Originally Published 08/27/01
800 Connecticut Ave.
August 24, 2001
Hungry and thirsty on the Friday before school starts, I picked the wrong time to buy textbooks from the GW Bookstore.
I knew I could not contain my hunger waiting in a line that wrapped down the stairs. I needed to go to lunch.
I remembered my friend had ranted and raved about the tea and food at Teaism, a restaurant that specializes in hot tea, knowing that I am in the running for the biggest tea drinker award and absolutely detest coffee.
A tea place? Three of them in D.C.? It seemed like my prayers were answered. Listening to my rumbling and growling stomach, I made my way to the restaurant with my book in tow.
Although Teaism is located around the corner from the 17th Street Farragut West Metro stop on the Blue and Orange lines, it was a beautiful day and I decided to save my money and take the 10-minute walk.
When I arrived there was a fairly short line along the counter to order food from before making the most important decision – which tea to have.
I was expecting a Starbucks-like array of signs and flashy billboards, but all I got was a simple menu on a piece of yellow paper. The simplicity of the place complimented the traditional relaxing atmosphere that comes with tea.
The menu was decently priced, with plates ranging from $6.50 to $10. The food was also surprisingly different with a Japanese twist in each dish. Although the restaurant serves plates such as an organic ostrich burger and grilled duck breast, I was not in the mood for an adventurous lunch and stuck with a smoked turkey sandwich.
With the food selection out of the way, I continued on to another tough decision staring at a long list of tea choices.
There were so many choices my mind seemed to overload. I could not make a split-second decision between all the black, white, green, chai, Oolong teas and tisanes. Trying to make a quick decision, I picked the first green tea on the list, the Dragon Well.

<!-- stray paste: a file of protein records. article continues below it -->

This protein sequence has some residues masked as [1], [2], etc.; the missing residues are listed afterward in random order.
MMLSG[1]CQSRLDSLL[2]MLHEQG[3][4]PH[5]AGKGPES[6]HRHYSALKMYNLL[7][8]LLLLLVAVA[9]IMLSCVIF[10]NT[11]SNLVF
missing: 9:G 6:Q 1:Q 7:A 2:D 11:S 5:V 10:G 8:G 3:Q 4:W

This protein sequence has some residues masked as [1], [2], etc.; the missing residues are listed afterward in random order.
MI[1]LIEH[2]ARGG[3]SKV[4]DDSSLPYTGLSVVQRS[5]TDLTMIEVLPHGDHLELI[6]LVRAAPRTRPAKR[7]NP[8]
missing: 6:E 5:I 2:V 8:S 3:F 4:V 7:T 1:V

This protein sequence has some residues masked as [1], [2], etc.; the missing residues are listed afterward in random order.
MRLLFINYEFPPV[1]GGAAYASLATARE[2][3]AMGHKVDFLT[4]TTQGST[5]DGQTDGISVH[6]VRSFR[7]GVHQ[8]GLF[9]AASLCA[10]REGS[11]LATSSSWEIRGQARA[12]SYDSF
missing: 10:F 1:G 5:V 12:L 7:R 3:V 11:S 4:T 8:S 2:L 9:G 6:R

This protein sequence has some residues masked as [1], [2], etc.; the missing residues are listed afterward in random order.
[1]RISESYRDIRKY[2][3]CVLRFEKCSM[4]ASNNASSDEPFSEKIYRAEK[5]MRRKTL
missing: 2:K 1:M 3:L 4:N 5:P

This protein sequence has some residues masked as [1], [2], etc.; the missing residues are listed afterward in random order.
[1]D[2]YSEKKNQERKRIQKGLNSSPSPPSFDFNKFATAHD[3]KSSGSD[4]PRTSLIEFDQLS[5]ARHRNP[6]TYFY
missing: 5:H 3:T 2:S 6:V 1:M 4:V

Although I was not very impressed by the size of the place or the bland atmosphere, it started to get very busy and the line almost went out the door by the time I took my seat.
I sat down and anxiously waited for my tea and food, which was served soon after. The sandwich was a pretty hefty portion, and the 16-ounce pot of tea mesmerized me. I was not expecting that much tea for only $3.
Being my normal clumsy self, I spilled tea everywhere while trying to pour it out. Luckily nobody saw my slip-up and I was able to clean it up without making a fool of myself.
I then took a bite of my sandwich and my tongue started to burn as the spice of the wasabi mayonnaise spread rushed through my nose, causing my eyes to water. I had forgotten to read the fine print on the menu that says what comes on the sandwich.
I peered into the pot to see how much was left and there was still enough for another two cups. Although tempted, I decided I should head off to the bookstore to check if the line was any shorter than it was 30 minutes ago.
This branch of Teaism is open between 7:30 a.m. and 5:30 p.m. on weekdays only, which makes it a good place to come for an early afternoon break in the middle of the week.
The other two branches located at Penn Quarter and Dupont Circle are much bigger and stay open throughout the evening and on weekends.